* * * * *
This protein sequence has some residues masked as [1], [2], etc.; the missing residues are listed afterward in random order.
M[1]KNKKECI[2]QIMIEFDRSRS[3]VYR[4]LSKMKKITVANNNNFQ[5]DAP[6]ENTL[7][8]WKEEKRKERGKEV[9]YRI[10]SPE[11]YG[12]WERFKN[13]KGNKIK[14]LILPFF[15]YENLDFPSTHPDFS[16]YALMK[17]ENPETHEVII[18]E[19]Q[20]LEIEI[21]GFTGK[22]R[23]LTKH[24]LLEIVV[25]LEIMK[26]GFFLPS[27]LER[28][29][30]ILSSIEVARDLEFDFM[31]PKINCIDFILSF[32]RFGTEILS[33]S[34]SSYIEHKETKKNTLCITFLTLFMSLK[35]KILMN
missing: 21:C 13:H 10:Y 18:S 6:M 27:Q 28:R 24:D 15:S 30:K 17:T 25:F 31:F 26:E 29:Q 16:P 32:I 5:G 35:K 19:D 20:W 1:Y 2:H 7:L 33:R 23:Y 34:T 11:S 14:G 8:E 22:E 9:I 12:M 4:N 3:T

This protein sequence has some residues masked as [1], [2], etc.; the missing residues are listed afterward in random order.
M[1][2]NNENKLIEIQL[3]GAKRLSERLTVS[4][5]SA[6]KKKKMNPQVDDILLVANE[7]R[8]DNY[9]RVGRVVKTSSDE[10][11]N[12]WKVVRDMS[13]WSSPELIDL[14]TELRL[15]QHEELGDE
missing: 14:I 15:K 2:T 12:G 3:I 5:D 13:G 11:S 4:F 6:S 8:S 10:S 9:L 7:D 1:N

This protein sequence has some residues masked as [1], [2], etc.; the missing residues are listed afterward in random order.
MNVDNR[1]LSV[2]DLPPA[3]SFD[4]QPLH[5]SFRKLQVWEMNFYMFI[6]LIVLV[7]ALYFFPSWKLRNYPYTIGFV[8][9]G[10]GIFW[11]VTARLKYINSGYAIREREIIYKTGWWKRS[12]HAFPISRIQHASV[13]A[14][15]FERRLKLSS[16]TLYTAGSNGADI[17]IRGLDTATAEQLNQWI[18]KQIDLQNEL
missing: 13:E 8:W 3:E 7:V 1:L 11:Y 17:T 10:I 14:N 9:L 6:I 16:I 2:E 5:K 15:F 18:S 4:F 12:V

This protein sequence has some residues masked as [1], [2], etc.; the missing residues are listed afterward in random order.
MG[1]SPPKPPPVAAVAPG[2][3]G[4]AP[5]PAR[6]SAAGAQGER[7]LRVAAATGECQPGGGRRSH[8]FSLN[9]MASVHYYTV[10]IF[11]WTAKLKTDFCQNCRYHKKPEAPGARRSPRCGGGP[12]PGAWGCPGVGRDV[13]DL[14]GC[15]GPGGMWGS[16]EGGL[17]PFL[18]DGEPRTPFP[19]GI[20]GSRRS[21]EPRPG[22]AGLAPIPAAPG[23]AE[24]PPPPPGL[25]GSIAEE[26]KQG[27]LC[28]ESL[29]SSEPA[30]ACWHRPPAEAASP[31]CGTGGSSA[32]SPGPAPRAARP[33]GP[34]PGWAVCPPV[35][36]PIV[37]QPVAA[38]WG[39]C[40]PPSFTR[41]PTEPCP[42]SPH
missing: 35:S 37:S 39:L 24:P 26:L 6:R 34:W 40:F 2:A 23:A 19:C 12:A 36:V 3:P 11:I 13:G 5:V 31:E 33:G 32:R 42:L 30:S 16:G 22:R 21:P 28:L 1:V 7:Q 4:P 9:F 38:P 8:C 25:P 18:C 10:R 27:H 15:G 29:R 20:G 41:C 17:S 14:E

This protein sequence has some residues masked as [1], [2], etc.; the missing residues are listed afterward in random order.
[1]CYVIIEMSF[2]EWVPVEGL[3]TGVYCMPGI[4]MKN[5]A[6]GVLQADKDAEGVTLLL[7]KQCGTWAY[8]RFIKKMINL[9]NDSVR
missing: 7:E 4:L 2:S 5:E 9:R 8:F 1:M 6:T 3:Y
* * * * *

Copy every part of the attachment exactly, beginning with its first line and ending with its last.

This protein sequence has some residues masked as [1], [2], etc.; the missing residues are listed afterward in random order.
M[1]KNKKECI[2]QIMIEFDRSRS[3]VYR[4]LSKMKKITVANNNNFQ[5]DAP[6]ENTL[7][8]WKEEKRKERGKEV[9]YRI[10]SPE[11]YG[12]WERFKN[13]KGNKIK[14]LILPFF[15]YENLDFPSTHPDFS[16]YALMK[17]ENPETHEVII[18]E[19]Q[20]LEIEI[21]GFTGK[22]R[23]LTKH[24]LLEIVV[25]LEIMK[26]GFFLPS[27]LER[28][29][30]ILSSIEVARDLEFDFM[31]PKINCIDFILSF[32]RFGTEILS[33]S[34]SSYIEHKETKKNTLCITFLTLFMSLK[35]KILMN
missing: 21:C 13:H 10:Y 18:S 6:M 27:Q 28:R 24:D 15:S 30:K 17:T 25:F 31:F 26:E 29:Q 16:P 32:I 5:G 35:K 19:D 20:W 1:Y 2:H 7:L 33:R 23:Y 34:T 11:S 14:G 8:E 22:E 9:I 12:M 4:N 3:T

This protein sequence has some residues masked as [1], [2], etc.; the missing residues are listed afterward in random order.
M[1][2]NNENKLIEIQL[3]GAKRLSERLTVS[4][5]SA[6]KKKKMNPQVDDILLVANE[7]R[8]DNY[9]RVGRVVKTSSDE[10][11]N[12]WKVVRDMS[13]WSSPELIDL[14]TELRL[15]QHEELGDE
missing: 14:I 15:K 2:T 12:G 3:I 5:D 13:G 11:S 4:F 6:S 8:S 10:S 9:L 7:D 1:N

This protein sequence has some residues masked as [1], [2], etc.; the missing residues are listed afterward in random order.
MNVDNR[1]LSV[2]DLPPA[3]SFD[4]QPLH[5]SFRKLQVWEMNFYMFI[6]LIVLV[7]ALYFFPSWKLRNYPYTIGFV[8][9]G[10]GIFW[11]VTARLKYINSGYAIREREIIYKTGWWKRS[12]HAFPISRIQHASV[13]A[14][15]FERRLKLSS[16]TLYTAGSNGADI[17]IRGLDTATAEQLNQWI[18]KQIDLQNEL
missing: 13:E 8:W 3:E 7:V 1:L 11:Y 17:T 10:I 14:N 9:L 6:I 16:I 2:E 5:K 15:F 18:S 4:F 12:V

This protein sequence has some residues masked as [1], [2], etc.; the missing residues are listed afterward in random order.
MG[1]SPPKPPPVAAVAPG[2][3]G[4]AP[5]PAR[6]SAAGAQGER[7]LRVAAATGECQPGGGRRSH[8]FSLN[9]MASVHYYTV[10]IF[11]WTAKLKTDFCQNCRYHKKPEAPGARRSPRCGGGP[12]PGAWGCPGVGRDV[13]DL[14]GC[15]GPGGMWGS[16]EGGL[17]PFL[18]DGEPRTPFP[19]GI[20]GSRRS[21]EPRPG[22]AGLAPIPAAPG[23]AE[24]PPPPPGL[25]GSIAEE[26]KQG[27]LC[28]ESL[29]SSEPA[30]ACWHRPPAEAASP[31]CGTGGSSA[32]SPGPAPRAARP[33]GP[34]PGWAVCPPV[35][36]PIV[37]QPVAA[38]WG[39]C[40]PPSFTR[41]PTEPCP[42]SPH
missing: 35:S 37:S 39:L 24:P 26:L 6:R 34:W 40:F 2:A 23:A 19:C 12:A 36:V 3:P 11:I 13:G 5:V 31:E 33:G 32:R 42:L 30:S 16:G 22:R 21:P 28:L 1:V 7:Q 4:P 9:F 38:P 8:C 25:P 18:C 10:R 27:H 15:G 29:R 20:G 41:C 17:S 14:E

This protein sequence has some residues masked as [1], [2], etc.; the missing residues are listed afterward in random order.
[1]CYVIIEMSF[2]EWVPVEGL[3]TGVYCMPGI[4]MKN[5]A[6]GVLQADKDAEGVTLLL[7]KQCGTWAY[8]RFIKKMINL[9]NDSVR
missing: 7:E 4:L 2:S 5:E 9:R 8:F 1:M 6:T 3:Y